Courtland could face financial jeopardy if the closed, town-owned Valley Landing Golf Course doesn’t sell in the next nine to 10 months, a town official said.
Courtland owes about $1.4 million on the course and is paying $11,907.56 monthly to Bank of New York Mellon Corp. Trust on the bond for the course, officials said. Paying off the debt became more difficult once International Paper closed its mill in the town in 2014 and discontinued in-lieu-of ad valorem tax payments after 2016.
Farrell Hutto, town councilman and lifelong resident of Courtland, said last week “we’re about to run out of money.”
He said nobody has approached the town recently about purchasing the course. It opened in August 1999 and closed in August 2017. The course cost almost $3.1 million to build, according to records.
“If we can sell it, we won’t be rolling in the money, but we can survive if we can get out from under it. We’re likely going to lose a bunch.”
He said insolvency of the town can’t be ruled out.
“It could very well come to it,” he said.
The course’s bond holders are guaranteed on their investment, he said. “If we don’t sell it, (the bond company) will. Then they’ll sell the Town Hall and anything else until they get their money.”
Second-term Mayor Clarence Logston wouldn’t address whether the town could face insolvency, but said the town “doesn’t have a backup plan.”
“It’s for sale, but we’ve had no nibbles,” he said.
A 2017 auction generated more than $380,000 for the town when it sold off nine tracts of land near the course and course equipment such as golf carts and mowers. Former state Rep. Jody Letson, of Courtland, purchased 143 acres for $321,000.
Hutto said the auction proceeds have gone toward the monthly bond payments. “We have enough for about nine or 10 more months, then I don’t know what we’ll do,” he said.
Hutto said much of the golf equipment sold was rental equipment and the town didn’t profit from those sales.
On May 1, 1999, the town issued a $2.15 million bond and another $1 million in warrants to finance the construction of the 18-hole course, practice range, 5,000-square-foot clubhouse and restaurant, and 1,800-square-foot maintenance building.
The total cost at the time was listed at $3,088,861, which included construction of the course ($2.55 million), deposited money into capitalized interest and reserve funds ($340,000) and issuance of underwriter’s discount, legal and accounting expenses ($196,549).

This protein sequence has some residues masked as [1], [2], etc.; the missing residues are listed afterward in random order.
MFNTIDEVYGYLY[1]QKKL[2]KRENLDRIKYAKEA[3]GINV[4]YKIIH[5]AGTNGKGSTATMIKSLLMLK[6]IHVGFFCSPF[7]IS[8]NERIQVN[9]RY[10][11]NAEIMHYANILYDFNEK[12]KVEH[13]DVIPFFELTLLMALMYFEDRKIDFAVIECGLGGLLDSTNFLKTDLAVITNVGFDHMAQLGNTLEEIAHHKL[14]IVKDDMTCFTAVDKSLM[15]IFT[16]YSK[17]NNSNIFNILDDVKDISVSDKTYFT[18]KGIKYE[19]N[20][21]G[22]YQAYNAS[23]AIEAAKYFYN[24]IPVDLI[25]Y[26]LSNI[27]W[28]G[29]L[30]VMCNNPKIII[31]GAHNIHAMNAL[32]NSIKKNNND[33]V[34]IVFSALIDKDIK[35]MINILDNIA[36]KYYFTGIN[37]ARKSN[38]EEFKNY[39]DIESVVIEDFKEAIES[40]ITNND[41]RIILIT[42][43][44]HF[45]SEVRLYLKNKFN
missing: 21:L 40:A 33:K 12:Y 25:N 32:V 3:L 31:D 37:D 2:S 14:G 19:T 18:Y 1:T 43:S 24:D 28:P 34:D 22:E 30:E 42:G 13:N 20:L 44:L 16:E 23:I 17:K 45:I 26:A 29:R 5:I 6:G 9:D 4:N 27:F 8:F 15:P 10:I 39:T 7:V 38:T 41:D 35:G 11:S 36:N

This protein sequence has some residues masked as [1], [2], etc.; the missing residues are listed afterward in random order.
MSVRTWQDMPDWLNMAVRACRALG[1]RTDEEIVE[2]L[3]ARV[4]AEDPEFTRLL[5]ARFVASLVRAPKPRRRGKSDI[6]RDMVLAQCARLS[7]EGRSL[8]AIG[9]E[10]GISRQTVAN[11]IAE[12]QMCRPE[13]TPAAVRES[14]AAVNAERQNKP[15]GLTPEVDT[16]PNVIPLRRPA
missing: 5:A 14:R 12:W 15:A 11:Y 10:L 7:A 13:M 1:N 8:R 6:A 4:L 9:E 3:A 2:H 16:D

The town commissioned Southern Golf Development Co. Inc. of Jasper to do a feasibility study that showed the town could be netting $142,000 annually in the sixth year of operation.
According to the bond agreement, the feasibility study showed that in 1998 Point Mallard Golf Course in Decatur had 38,322 rounds and gross revenue of $580,526, and Deer Run golf course in Moulton had 29,000 annual rounds with gross revenue of $528,000.
The study estimated Valley Landing could have 25,000 rounds played during its first year and 35,000 in the sixth year.
In the original bond agreement, the Public Park and Recreation Board of Courtland, which was formed less than a month earlier on April 6, 1999, was listed as the owner of the course and leased it to the town on a year-to-year basis.
The board entered into the financial agreement with underwriter Gardnyr Michael Capital Inc., of Birmingham. The Chase Manhattan Bank of Birmingham was listed as the bond trustee.
Charles P. Krout, board chairman, signed the agreement on Courtland’s behalf. The two other board members were Lewis McGregor and Hutto. Hutto said “many years later” the board was dissolved, and the town took over the ownership of the course. Krout and McGregor are now deceased.
Mayor Ted Letson and council members Lemar Terry, Dwight Crow, Clarence Logston, Jimmy L. Williams and William Miller Jr. approved the financial package, which included the $2.15 million in bonds at six percent with a maturity date of May 1, 2029.